by KC Ryan
It’s almost that time again! Obviously, the most wonderful time of the year, Dallas Comedy Festival (DCF) kicks off on Tuesday, March 22. To help you put together your festival schedule, we want to make sure you get to know as many of the fabulous out-of-town acts as possible that will be dropping into Dallas Comedy House.
In my personal opinion, the most important conversations happening right now are LGBT and minority representation in media. And to me, there’s no better avenue for commentary than stand-up comedy.
New York stand-up comic Jamie Pierce is bringing his style to the Dallas Comedy Festival. His act has featured stories about hypochondria, being an Episcopalian boy in a Mormon state, and life as a gay man. And as a fan of all things stage, I was very excited to learn in my research that he performed as a dancer alongside Tony Award-winner Karen Ziemba for a charity event.
I asked Jamie a few questions and tried my best to keep the theatre nerd to a minimum. I did not wholly succeed on that last part, but I regret nothing.
Before you were a stand-up, you were a ballet dancer and a Broadway chorus boy. When did you decide that comedy was something you wanted to try?
As a dancer, you are rarely encouraged to speak, let alone share your thoughts or opinions. The notion of using my brain and expressing myself was intriguing. So I tried it on a whim, just for fun. I never imagined it would turn into a career. But here I am, over a decade later, still yapping away.
How did you find your point of view as a gay comedian in what seems to be an industry heavily dominated by heterosexual men?
It’s great being gay and hanging out in comedy clubs because comedians are so sensitive and respectful toward gay issues. I probably do not need to qualify that previous statement as sarcastic but just to be clear - gay jokes are still alive and well in comedy. I don't object because you need a thick skin in this business, and comedy should be allowed certain freedoms. But like most comics I’m still a white male so, fortunately, I am able to offer this unique perspective, which helps me stand apart from the crowd.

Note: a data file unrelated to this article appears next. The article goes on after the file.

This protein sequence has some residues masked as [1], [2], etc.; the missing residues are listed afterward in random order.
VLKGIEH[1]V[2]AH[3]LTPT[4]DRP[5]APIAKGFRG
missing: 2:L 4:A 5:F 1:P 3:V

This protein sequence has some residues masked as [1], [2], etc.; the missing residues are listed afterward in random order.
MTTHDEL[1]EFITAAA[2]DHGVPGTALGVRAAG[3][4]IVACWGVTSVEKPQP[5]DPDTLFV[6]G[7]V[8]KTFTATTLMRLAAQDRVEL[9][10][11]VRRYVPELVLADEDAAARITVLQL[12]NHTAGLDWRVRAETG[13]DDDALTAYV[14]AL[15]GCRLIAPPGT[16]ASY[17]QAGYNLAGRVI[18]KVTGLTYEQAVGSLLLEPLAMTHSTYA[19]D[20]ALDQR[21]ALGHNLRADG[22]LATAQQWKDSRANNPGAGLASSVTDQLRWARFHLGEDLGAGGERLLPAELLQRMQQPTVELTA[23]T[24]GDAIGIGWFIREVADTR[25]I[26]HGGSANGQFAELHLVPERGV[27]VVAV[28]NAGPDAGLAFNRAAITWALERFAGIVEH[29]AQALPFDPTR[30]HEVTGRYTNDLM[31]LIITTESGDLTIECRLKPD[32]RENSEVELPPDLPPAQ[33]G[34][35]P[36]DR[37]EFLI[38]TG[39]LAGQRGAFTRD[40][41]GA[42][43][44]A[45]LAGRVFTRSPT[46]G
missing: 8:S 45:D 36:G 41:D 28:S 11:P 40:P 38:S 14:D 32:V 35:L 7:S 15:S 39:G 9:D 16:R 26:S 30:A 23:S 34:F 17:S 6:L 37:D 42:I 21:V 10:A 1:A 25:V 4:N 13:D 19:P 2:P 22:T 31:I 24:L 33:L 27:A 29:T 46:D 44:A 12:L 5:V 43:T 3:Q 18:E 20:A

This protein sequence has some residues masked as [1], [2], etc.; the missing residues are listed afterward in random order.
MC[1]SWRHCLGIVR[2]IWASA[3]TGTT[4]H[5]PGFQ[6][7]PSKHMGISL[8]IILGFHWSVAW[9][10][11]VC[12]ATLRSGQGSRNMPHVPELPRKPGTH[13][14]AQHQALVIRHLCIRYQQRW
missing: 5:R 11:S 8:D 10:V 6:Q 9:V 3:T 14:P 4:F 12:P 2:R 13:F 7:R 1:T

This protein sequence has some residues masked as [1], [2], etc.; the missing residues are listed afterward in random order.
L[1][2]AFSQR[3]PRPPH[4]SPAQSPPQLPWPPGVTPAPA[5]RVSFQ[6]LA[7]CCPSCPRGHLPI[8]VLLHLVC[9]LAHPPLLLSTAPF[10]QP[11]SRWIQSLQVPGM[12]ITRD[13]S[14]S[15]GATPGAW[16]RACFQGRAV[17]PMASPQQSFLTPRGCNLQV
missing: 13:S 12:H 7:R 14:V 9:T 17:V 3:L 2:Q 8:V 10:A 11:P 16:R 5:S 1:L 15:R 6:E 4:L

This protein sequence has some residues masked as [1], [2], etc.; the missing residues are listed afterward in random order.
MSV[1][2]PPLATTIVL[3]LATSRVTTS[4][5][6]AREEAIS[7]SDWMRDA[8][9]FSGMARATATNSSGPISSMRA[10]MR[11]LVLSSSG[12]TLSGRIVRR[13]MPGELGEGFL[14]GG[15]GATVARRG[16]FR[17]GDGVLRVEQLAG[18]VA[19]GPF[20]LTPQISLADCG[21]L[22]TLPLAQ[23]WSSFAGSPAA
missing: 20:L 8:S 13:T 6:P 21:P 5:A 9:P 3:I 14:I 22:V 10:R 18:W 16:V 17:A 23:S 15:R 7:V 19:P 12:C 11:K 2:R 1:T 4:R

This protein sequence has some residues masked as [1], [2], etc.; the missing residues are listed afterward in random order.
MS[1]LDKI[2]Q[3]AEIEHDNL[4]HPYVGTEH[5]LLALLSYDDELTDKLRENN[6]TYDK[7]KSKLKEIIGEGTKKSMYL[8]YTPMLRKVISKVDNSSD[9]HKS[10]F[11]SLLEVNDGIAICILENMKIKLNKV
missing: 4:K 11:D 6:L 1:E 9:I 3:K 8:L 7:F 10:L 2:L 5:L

As a fellow musical theatre fan, what shows do you recommend to those poor, unfortunate souls who say, "I don't get the singing out of nowhere thing"? (My poll so far suggests that Hamilton and Avenue Q are winning.)
Hamilton is a game-changer. There is a not a person alive who could resist the magic of that show. I imagine it will convert many people over to our dark side.
What is your advice to young LGBTQIA+ stand up comedians?
Wow, that's really turned into quite the initialism! Our demographic has become so inclusive, we will soon welcome all 26 letters. My advice would be to try and let the focus of your act be that which makes you and your life unique versus just trying to represent a sexual orientation. Specificity is good in comedy no matter who you are. I like to think my material has a gay sensibility but that it wouldn't necessarily transfer easily to another gay comedian. Another thing that attracted me to comedy was that, unlike dancing in the chorus, which is all about homogeneity, comedy is about being distinctive. In other words, different is good.
Jamie Pierce performs on Wednesday, March 23, at 7 p.m. with Katy Evans, Saffron Herndon, and Steven Spinola, and on Thursday, March 24, at 10:30 p.m. with Adam Burke, Tom Devenport, and Clifton Hall.
KC Ryan is currently a Level 5 student at DCH. An office worker by day, she spends her nights writing, improvising, recording podcasts, and having existential crises. She’s a co-host of Parsec Award-nominated podcast Anomaly Supplemental about general sci-fi and fantasy topics. Her greatest achievement so far is convincing her husband to watch Project Runway.